If cast on and bound off edges are viewed close together when a project is worn, I like to make them match. After examining my long tail cast on edge carefully and picking it apart, this is what I came up with. At the time I hadn’t come across this bind off in some of the current basic reference books. I suppose you could say that I “unvented” it because since then, I’ve found it in June Hemmons Hiatt’s The Principles of Knitting: Methods and Techniques of Hand Knitting and Montse Stanley’s Knitter’s Handbook : A Comprehensive Guide to the Principles and Techniques of Handknitting (sadly out of print, but easily found). Both of these books are excellent resources to have in your library.
I’m using contrasting coloured yarns for the purpose of illustration.
Begin by cutting your working yarn and leaving a long tail—about 4 times longer than the width of the bind off edge. Thread it onto a blunt-tipped tapestry needle.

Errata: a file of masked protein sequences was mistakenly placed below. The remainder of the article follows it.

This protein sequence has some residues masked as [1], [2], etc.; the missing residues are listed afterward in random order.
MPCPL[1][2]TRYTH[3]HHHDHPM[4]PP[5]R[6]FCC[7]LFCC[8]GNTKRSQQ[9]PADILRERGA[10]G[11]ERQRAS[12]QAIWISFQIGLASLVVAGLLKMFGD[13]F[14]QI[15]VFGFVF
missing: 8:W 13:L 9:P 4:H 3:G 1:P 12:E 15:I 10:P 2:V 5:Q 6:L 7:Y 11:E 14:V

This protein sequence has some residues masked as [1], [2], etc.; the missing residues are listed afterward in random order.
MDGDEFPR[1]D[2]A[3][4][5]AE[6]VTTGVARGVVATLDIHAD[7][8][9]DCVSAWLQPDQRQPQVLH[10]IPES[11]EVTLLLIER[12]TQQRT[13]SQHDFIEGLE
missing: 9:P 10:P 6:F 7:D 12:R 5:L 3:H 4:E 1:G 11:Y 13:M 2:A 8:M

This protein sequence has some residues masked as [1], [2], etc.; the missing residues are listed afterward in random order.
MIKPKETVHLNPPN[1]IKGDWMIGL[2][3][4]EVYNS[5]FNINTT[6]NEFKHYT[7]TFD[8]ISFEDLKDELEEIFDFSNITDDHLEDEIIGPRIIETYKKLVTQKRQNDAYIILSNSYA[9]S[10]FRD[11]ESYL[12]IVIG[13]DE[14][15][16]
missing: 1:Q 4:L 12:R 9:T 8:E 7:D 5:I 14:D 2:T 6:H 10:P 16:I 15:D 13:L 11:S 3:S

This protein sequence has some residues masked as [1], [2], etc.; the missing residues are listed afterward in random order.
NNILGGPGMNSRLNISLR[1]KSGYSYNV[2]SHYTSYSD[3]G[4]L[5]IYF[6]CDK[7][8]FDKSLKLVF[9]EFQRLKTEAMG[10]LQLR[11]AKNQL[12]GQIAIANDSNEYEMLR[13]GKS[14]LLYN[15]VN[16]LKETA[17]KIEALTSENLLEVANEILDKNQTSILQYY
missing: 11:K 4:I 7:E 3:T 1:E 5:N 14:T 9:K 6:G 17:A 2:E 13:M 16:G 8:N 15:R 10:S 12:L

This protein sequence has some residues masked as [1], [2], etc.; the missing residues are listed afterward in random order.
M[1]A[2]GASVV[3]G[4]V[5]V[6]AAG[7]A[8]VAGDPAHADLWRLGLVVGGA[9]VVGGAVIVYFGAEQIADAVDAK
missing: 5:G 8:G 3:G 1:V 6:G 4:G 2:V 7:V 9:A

Step 1. Insert the tapestry needle knitwise into the second stitch on your left-hand knitting needle and pull the yarn through.
Step 2. Insert the tapestry needle purlwise into the first stitch and pull the yarn through. Drop the first stitch off the knitting needle. Take care not to pull too tightly—this is how you control the tension of your bound-off edge.
Repeat the last two steps until you’ve bound off all your stitches.
These two photos compare both the cast-on (smaller swatch) and bound-off edges on both sides of the work. They look the same.
The sleeve for my cardigan is now finished, using this bind off method. Can you tell which sleeve has the cast on edge and which has the bind off edge? I would consider the surgery an unqualified success!